Original Galaxy Gear update transitions smartwatch to Tizen

Samsung’s release of its Gear 2 models earlier this year didn’t just signal that Samsung was crazy for wearables, not even waiting six months to launch its second-gen models, but marked a larger milestone: shifting a family that started off running Android over to Tizen. For while that first Galaxy Gear was Android at its core, the Gear 2 and its kin were powered by Samsung’s pet OS. We’ve still yet to see Samsung push Tizen into a commercial phone, but the platform’s spread from cameras to wearables sure does indicate that Samsung’s moving forward with it. Today we witness the next step in Tizen’s growth, as Samsung releases an update for the first-gen Galaxy Gear that brings the platform to the smartwatch.

We’re no strangers to seeing devices co-opted to run alternate platforms – we’ve messed around with Ubuntu ROMs and played the whole HTC HD2 OS-roulette game in our day – but seeing a manufacturer deliver an official update that permanently moves a product from one platform to another is something pretty darn noteworthy.

But what does this update actually mean for Galaxy Gear owners? Well, it’s a bit of a mixed bag, and how positive the changes are is going to depend on what your usage looks like. On the plus side, there are new features like native music playback, and battery life is reportedly improved. In neutral territory, the look-and-feel of the UI is generally unchanged. But on the negative side, updating the watch (over Kies, at least) will wipe all its stored data, and we’re hearing that Tizen (unsurprisingly) breaks a number of third-party Galaxy Gear apps. Hopefully, at least that last point should be addressed as devs react to this release.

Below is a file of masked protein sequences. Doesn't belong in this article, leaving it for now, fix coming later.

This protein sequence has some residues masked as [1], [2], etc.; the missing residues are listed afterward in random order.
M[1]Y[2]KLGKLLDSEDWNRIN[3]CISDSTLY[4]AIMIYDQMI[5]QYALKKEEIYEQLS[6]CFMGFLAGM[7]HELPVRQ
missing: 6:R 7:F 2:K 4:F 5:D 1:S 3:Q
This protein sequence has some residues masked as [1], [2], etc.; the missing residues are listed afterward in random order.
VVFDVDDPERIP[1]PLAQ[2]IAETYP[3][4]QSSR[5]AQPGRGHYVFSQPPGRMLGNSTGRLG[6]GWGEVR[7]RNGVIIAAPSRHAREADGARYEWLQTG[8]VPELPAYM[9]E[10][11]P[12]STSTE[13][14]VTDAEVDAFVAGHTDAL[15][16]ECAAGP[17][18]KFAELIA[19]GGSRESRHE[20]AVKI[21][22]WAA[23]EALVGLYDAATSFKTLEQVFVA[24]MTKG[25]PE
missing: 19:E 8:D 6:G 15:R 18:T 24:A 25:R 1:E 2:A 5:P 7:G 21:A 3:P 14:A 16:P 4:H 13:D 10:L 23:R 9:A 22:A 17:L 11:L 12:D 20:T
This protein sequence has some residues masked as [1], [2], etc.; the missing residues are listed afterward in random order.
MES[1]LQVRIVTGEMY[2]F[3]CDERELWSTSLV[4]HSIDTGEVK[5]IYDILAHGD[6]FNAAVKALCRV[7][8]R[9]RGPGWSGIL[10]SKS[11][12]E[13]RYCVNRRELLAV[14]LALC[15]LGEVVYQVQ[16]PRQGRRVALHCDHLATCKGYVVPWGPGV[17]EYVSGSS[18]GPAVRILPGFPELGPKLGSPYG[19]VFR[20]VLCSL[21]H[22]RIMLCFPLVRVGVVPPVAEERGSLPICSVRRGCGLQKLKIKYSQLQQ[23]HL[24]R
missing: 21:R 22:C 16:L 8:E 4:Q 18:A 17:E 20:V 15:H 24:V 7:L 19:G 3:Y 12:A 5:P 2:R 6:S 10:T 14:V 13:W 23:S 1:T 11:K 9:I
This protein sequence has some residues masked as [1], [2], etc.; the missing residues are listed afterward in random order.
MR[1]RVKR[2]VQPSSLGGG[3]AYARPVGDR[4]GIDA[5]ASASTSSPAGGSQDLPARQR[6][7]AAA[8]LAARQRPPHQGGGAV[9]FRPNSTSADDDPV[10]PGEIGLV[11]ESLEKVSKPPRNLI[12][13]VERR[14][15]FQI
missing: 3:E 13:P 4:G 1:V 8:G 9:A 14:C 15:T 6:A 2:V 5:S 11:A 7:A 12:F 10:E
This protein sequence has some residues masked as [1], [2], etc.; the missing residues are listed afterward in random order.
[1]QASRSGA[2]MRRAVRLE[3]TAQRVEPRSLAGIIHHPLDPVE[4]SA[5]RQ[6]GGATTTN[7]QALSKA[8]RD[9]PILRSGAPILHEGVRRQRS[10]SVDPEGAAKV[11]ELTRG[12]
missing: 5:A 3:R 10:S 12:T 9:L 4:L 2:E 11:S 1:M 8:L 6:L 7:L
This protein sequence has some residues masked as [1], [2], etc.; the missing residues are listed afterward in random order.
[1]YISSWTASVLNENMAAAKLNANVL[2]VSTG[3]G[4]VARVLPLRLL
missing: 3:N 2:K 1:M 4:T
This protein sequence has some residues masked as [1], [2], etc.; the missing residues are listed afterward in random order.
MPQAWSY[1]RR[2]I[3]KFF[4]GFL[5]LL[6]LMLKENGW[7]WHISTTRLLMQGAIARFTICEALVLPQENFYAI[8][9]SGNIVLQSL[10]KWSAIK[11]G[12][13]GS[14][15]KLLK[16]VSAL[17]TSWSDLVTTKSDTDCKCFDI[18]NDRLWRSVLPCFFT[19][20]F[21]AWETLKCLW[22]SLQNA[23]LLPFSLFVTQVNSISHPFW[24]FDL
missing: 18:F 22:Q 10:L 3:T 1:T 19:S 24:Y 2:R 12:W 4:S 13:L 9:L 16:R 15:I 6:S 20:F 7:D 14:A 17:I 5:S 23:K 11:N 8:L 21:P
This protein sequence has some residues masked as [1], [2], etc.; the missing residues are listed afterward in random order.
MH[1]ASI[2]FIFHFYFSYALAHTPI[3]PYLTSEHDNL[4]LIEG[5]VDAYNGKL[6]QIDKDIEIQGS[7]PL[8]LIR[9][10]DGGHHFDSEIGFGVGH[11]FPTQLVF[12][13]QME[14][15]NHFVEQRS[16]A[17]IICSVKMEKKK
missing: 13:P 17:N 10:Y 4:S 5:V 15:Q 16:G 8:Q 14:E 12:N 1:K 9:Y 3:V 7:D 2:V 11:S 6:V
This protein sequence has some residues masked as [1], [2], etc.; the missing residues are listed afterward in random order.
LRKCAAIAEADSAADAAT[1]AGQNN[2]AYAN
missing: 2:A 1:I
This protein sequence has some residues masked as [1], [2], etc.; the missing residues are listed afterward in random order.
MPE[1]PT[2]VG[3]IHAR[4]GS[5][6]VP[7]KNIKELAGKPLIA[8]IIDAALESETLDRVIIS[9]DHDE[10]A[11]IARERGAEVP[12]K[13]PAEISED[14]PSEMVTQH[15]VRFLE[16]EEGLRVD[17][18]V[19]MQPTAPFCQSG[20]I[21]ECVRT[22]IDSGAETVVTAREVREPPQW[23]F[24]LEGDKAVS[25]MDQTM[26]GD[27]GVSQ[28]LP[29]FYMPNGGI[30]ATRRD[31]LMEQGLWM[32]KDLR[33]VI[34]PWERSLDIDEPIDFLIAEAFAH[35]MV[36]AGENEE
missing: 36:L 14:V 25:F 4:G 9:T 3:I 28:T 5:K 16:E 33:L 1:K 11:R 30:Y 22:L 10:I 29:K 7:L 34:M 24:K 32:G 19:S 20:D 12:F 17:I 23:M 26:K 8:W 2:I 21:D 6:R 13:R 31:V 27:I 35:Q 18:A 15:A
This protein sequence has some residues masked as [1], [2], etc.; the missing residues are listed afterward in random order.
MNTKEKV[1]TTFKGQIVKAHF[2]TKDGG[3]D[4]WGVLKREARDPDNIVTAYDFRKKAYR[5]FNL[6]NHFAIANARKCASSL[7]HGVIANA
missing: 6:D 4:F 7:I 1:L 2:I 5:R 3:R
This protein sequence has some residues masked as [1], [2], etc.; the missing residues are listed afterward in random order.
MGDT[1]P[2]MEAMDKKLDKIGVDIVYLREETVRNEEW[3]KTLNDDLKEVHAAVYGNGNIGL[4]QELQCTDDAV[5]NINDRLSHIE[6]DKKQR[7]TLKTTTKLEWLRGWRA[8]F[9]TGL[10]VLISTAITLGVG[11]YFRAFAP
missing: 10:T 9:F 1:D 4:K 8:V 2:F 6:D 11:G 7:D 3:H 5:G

Source: SamMobile
Via: Android Central

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Stephen Schenck
Stephen has been writing about electronics since 2008, which only serves to frustrate him that he waited so long to combine his love of gadgets and his degree in writing. In his spare time, he collects console and arcade game hardware, is a motorcycle enthusiast, and enjoys trapping blue crabs. Stephen's first mobile device was a 624 MHz Dell Axim X30, which he's convinced is still a viable platform. Stephen longs for a market where phones are sold independently of service, and bandwidth is cheap and plentiful; he's not holding his breath. In the meantime, he devours smartphone news and tries to sort out the juicy bits Read more about Stephen Schenck!